And thus it was that, my wife having suffered a minor foot injury, I dove alone into the forest surrounding Yosemite Valley, far from the crowds, the candy wrappers, and the spectacular views that attracted them.
I walked 16 miles one day and 23 miles the next searching for the spirit of John Muir. I walked through deep pine forests and forest glades. I walked in bright sunlight and in the shadow of the pines.
I walked past deserted, 150-year-old wrecks of log houses. I waded across fitful streams and brooks that really did babble. Their babblings spoke to me in a way that I knew I would understand if I lingered a while. But I did not linger.
I walked up and down the deserted hills and valleys that people seldom visit. I walked high, and I walked low. In one two-mile stretch, I walked up 2,600 miles of elevation and felt the same exhilaration that John Muir must have felt when he reached the summit.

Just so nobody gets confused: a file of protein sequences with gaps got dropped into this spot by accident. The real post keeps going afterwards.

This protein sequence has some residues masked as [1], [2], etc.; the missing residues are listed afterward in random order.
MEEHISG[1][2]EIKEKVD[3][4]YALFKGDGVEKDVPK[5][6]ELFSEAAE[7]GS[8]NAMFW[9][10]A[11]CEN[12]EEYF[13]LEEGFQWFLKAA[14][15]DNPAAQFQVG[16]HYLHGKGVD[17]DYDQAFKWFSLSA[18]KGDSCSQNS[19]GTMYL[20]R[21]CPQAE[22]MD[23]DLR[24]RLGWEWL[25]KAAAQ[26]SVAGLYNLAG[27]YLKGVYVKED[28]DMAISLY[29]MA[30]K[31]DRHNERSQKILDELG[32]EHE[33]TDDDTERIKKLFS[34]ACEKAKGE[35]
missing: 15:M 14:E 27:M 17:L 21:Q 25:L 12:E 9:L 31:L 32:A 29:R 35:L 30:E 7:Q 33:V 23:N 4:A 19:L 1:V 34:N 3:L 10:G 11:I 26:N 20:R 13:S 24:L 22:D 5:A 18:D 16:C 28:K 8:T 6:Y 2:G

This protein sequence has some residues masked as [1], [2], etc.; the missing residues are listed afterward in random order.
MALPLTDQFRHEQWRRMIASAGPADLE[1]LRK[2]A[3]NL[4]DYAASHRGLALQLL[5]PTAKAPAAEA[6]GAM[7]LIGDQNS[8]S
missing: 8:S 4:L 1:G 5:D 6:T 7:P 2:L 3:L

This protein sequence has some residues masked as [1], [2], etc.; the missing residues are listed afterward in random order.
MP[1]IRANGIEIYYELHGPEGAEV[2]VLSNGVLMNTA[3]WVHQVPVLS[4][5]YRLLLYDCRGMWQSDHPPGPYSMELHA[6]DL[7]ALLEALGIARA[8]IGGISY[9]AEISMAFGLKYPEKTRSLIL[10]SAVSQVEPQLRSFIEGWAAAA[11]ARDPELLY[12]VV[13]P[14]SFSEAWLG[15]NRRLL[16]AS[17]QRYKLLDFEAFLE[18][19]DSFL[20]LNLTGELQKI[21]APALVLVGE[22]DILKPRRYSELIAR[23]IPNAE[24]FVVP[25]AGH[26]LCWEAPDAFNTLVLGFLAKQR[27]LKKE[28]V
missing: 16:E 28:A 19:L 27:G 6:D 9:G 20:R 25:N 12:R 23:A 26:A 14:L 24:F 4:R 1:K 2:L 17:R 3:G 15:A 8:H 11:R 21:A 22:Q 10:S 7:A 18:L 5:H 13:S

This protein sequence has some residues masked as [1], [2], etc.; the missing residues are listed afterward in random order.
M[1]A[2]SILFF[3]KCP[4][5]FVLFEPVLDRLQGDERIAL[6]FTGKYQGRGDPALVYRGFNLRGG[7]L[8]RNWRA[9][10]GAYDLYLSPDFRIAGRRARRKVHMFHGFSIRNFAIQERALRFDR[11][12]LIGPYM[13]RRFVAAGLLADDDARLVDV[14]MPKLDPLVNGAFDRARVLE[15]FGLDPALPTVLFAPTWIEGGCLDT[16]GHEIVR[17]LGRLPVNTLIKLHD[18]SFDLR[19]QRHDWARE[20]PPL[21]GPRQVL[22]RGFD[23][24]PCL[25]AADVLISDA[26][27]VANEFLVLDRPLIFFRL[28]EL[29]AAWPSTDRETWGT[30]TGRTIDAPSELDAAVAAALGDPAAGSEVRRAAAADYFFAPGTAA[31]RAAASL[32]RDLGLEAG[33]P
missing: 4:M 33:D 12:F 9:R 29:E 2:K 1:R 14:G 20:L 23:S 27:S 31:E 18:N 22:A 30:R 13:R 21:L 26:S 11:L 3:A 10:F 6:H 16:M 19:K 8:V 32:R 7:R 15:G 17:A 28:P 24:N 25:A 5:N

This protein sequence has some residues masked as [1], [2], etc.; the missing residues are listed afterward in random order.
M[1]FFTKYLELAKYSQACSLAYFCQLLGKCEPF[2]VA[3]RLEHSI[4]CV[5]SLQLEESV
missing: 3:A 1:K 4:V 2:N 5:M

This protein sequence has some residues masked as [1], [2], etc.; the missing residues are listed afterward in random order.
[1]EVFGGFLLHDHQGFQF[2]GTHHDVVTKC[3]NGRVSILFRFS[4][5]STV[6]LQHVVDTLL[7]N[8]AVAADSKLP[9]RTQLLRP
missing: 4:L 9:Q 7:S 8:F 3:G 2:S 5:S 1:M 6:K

Occasionally I could see the footprints of old John Muir in the dry dust, but I still did not find his spirit.
Now don’t get me wrong. The vistas from the viewpoints above Yosemite Valley were among the most breathtaking that I have seen. Why else would they attract such an array of RV’s, candy bars, souvenir stuffed bears and the humans who rode in them, hurriedly wolfed them down, and coveted them? Sadly, those crowded, dissonant vistas did not seem to me to capture the spirit of John Muir.
However, as I wandered far from them into the dark forest, I emerged early one morning from a tunnel of trees into a radiantly yellow-brown meadow half-covered in shimmering morning frost.
The sharp intake of breath, the vertiginous whirlwind in my head, and the salt tears rolling down my cheek signaled that finally I knew what words like “beauty” and “passion” really meant.
Here then, at last, was the spirit of John Muir.
Tom Burns is the former director of the Perkins Observatory in Delaware.